W HEN the Twins awoke, early the next morning, they found that Father and Mother De Smet had been stirring much earlier still, and that the "Old Woman" was already slipping quietly along among the docks of Antwerp. To their immense surprise they were being towed, not by Netteke, but by a very small and puffy steam tug. They were further astonished to find that Netteke herself was on board the "Old Woman."
"How in the world did you get the mule on to the boat!" gasped Jan, when he saw her.
"Led her right up the gangplank just like folks," answered Father De Smet. "I couldn't leave her behind and I wanted to get to the Antwerp docks as soon as possible. This was the quickest way. You see," he went on, "I don't know where I shall be going next, but I know it won't be up the Dyle, so I am going to keep Netteke right where I can use her any minute."
There was no time for further questions, for Father De Smet had to devote his attention to the tiller. Soon they were safely in dock and Father De Smet was unloading his potatoes and selling them to the market-men, who swarmed about the boats to buy the produce which had been brought in from the country.
"There!" he said with a sigh of relief as he delivered the last of his cargo to a purchaser late in the afternoon; "that load is safe from the Germans, anyway."
"How did you find things up the Dyle?" asked the merchant who had bought the potatoes.
Father De Smet shook his head.
"Couldn't well be worse," he said. "I'm not going to risk another trip. The Germans are taking everything they can lay their hands on, and are destroying what they can't seize. I nearly lost this load, and my life into the bargain. If it hadn't been that, without knowing it, we stopped so near the Belgian line of trenches that they could fire on the German foragers who tried to take our cargo, I shouldn't have been here to tell this tale."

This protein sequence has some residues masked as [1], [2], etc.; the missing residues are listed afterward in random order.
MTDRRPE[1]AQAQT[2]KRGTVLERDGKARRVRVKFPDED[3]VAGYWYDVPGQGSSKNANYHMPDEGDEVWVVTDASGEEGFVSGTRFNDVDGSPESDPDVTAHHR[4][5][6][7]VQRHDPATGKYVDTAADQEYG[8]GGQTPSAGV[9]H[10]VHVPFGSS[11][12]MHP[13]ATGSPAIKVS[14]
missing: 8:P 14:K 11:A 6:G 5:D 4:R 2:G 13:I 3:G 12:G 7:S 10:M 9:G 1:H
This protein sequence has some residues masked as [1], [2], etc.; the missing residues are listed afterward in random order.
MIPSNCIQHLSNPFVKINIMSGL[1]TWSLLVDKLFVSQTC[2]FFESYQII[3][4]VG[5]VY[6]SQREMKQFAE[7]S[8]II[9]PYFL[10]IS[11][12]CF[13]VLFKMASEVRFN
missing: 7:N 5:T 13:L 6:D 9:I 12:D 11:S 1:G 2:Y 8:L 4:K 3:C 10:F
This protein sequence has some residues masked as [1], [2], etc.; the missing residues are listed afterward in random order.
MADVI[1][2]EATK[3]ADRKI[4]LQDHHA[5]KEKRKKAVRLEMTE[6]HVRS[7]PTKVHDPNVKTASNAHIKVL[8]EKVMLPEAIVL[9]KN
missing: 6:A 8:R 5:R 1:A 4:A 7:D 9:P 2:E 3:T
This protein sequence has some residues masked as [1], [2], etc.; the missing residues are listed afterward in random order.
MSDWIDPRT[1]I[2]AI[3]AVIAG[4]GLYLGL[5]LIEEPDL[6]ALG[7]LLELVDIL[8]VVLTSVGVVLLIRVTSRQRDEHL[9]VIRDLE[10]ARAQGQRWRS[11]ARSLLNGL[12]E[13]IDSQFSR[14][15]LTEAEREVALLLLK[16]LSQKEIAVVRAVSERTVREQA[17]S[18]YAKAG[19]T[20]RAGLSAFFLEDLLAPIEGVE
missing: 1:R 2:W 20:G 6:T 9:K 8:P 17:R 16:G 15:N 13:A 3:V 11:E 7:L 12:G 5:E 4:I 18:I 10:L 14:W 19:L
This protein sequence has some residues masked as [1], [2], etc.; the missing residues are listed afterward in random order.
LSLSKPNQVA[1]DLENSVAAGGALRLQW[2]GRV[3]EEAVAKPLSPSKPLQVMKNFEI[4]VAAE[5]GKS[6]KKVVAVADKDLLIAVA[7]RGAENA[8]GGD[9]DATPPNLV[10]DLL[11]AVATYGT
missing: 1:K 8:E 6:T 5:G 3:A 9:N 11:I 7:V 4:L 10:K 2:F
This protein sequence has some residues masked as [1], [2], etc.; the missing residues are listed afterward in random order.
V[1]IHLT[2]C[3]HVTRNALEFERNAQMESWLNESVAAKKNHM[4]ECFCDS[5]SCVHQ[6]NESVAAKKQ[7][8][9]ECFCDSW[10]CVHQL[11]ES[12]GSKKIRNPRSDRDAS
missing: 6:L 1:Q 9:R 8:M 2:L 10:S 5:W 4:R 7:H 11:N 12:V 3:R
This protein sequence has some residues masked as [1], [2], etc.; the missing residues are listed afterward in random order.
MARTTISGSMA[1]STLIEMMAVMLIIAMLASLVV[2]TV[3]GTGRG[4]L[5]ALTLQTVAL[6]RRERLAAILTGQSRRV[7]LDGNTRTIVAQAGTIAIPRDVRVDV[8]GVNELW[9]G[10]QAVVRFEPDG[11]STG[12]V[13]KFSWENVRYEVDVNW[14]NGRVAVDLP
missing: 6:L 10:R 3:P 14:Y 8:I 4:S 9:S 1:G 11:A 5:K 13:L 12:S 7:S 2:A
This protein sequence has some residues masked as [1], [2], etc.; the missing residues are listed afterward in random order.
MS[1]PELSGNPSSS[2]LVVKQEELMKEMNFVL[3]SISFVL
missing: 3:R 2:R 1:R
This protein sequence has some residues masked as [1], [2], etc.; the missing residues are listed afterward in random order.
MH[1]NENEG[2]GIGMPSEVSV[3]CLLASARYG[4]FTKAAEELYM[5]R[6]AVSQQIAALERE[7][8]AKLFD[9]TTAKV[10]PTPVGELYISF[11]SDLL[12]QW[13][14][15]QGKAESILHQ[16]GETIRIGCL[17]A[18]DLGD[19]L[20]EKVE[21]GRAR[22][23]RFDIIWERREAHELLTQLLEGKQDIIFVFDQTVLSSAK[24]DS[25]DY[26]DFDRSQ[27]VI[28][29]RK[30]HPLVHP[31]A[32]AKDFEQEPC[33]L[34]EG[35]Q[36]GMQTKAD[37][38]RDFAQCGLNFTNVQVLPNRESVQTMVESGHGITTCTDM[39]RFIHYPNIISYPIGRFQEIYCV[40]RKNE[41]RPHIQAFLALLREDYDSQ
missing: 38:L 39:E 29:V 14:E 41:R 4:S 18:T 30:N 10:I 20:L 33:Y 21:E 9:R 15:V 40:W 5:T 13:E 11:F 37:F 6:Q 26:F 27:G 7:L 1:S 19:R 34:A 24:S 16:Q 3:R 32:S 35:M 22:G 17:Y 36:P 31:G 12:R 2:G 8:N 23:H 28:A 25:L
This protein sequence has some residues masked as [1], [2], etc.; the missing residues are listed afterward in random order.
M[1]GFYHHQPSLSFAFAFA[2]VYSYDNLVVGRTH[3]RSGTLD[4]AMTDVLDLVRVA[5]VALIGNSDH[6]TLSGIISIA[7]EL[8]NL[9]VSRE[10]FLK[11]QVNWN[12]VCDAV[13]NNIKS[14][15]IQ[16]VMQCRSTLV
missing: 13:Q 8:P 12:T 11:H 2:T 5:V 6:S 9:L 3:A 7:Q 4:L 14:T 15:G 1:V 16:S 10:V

"God only knows what will become of Belgium if this state of things continues," groaned the merchant. "Food must come from somewhere or the people will starve."
"True enough," answered Father De Smet. "I believe I'll try a trip north through the back channels of the Scheldt and see what I can pick up."
"Don't give up, anyway," urged the merchant. "If you fellows go back on us, I don't know what we shall do. We depend on you to bring supplies from somewhere, and if you can't get them in Belgium, you'll have to go up into Holland."
Mother De Smet leaned over the boatrail and spoke to the two men who were standing on the dock.
"You'd better believe we'll not give up," she said. "We don't know the meaning of the word."
"Well," said the merchant sadly, "maybe you don't, but there are others who do. It takes a stout heart to have faith that God hasn't forgotten Belgium these days."
"It's easy enough to have faith when things are going right," said Mother De Smet, "but to have faith when things are going wrong isn't so easy." Then she remembered Granny. "But a sick heart won't get you anywhere, and maybe a stout one will," she finished.
"That's a good word," said the merchant.
"It was said by as good a woman as treads shoe-leather," answered Mother De Smet.
"You are safe while you stay in Antwerp, anyway," said the merchant as he turned to say good-bye. "Our forts are the strongest in the world and the Germans will never be able to take them. There's comfort in that for us." Then he spoke to his horses and turned away with his load.